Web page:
The Cider market has shown huge growth, driven by premiumisation and the introduction of fruit flavoured ciders. A corresponding boom in innovation has seen experimentation in everything from low calorie and frozen ciders to the emergence of cider cocktails and the revival of canned packaging. However the progression of the Cider market is now starting to work against it. Having become so many different things to different people and markets, Cider is suffering from an identity crisis – expansive, yet desperate and confused. The Cider market needs to take a second bite of the apple – strategically addressing the challenges it is facing and embracing new opportunities to provide clarity of offer and a more defined positioning.
Firstly, the language of Cider varies by territory and is not universally known in the same way as the language of spirits or beer. ‘Hard’ Cider’ means alcoholic cider in the US as the difference between cider and apple juice is not as well established as in other parts of the world. Added to this, we are seeing a marked discrepancy in pricing for the same brands across different markets. Popular Scandinavian brand, Rekorderlig, is super premium in the UK but cheaper and more mass in its home territory, adding to the confusion about just what people are getting for their money.
The demand for flavour innovation, particularly in the UK, has seen such bizarre additions such as Cloudberry and a huge push on mash-ups with ‘speers’ and ‘spiders’: Orwells Amaretto Cider and Magners new Irish Whiskey variant to name but two. But how far can flavour innovation go? Should the Cider category now seize the opportunity to move in a new direction – a move back to apple based ciders with flavour interest and innovation coming from the different taste profiles of the type of apples used. Fourth generation Cider farmers, Thatchers, has just introduced 2 new variants: Thatchers Red – the first time a red apple has been used – and Thatcher’s Somerset Haze, with new flavour profiles designed to target a new generation of younger drinkers.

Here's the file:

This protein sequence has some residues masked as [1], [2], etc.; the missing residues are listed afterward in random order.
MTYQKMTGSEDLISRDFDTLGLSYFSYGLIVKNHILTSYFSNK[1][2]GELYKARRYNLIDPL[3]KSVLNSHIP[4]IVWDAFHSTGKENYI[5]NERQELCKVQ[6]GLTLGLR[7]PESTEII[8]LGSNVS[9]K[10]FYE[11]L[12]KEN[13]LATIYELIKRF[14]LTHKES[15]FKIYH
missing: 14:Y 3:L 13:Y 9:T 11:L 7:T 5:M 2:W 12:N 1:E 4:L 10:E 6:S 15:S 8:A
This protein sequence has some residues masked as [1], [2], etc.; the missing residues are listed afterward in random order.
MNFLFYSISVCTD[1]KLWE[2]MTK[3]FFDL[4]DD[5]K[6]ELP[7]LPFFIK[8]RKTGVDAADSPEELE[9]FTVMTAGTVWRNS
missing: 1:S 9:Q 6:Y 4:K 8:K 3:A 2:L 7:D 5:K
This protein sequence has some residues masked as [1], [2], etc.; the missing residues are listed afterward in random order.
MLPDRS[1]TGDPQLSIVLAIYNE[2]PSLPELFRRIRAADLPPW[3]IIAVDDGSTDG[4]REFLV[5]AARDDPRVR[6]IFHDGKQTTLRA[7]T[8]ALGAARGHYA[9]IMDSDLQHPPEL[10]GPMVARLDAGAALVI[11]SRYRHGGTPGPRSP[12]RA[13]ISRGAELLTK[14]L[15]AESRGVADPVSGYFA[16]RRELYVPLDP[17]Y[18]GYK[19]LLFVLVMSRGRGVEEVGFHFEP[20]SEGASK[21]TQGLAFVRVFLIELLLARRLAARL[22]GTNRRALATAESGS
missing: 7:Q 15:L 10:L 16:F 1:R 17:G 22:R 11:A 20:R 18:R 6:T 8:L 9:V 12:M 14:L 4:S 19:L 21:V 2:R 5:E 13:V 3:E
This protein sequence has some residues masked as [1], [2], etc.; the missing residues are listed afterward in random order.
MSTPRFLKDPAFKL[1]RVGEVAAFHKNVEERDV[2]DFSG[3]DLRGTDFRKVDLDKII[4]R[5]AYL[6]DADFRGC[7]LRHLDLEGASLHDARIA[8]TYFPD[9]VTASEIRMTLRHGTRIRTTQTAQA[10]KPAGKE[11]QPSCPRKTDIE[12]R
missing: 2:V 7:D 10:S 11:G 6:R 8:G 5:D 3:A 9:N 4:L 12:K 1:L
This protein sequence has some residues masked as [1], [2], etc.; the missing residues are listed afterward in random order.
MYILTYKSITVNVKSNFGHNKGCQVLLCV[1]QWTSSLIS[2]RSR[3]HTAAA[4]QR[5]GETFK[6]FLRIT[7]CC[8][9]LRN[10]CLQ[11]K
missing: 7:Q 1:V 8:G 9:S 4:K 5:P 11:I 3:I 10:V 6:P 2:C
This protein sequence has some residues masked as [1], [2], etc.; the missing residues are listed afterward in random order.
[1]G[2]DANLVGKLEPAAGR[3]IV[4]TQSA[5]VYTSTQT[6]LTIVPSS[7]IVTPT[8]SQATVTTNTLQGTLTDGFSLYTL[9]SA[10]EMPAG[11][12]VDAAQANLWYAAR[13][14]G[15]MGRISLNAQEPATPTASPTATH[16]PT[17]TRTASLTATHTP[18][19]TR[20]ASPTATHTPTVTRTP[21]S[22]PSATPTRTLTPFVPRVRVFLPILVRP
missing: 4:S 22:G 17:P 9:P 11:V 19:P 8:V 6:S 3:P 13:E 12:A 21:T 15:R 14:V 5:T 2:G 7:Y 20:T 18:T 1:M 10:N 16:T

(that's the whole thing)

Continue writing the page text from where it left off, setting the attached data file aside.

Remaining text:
Cider’s unique composition means that it doesn’t necessarily need to dilute its offer by trying to do too much. Instead, it needs to find clear and pertinent ways to strategically reassert leadership and status by creating a definitive, special and expert positioning – with a focus on the marketing and design communication.
And this ties into the new craft phenomenon that has not just revolutionised the beer market but is a platform not yet fully explored and promoted by the Cider brands. The future of craft needs to come from a return to the true craft, expertise, knowledge and core values that lie at the heart of our brands – and presents a perfect opportunity for Cider brands to reimagine and release the richness of their offer and then reinterpret it for a new and discerning audience.
This is starting to be addressed by a new and selective wave of Cider brands with original and refreshing designs. We don’t traditionally think of California as a cider producer but Brooks Cider references the history of California when, in 1846, North California was a military controlled state. Brooks uses the iconography of the military Bear Flag to reference heritage but also attract a contemporary audience with a bold and fun design.
The overarching opportunity is for Cider brands – or one smart brand – to create new brand and visual languages to reassert its unique and leadership positioning; developing a newly competitive and exciting Cider offer and marketplace.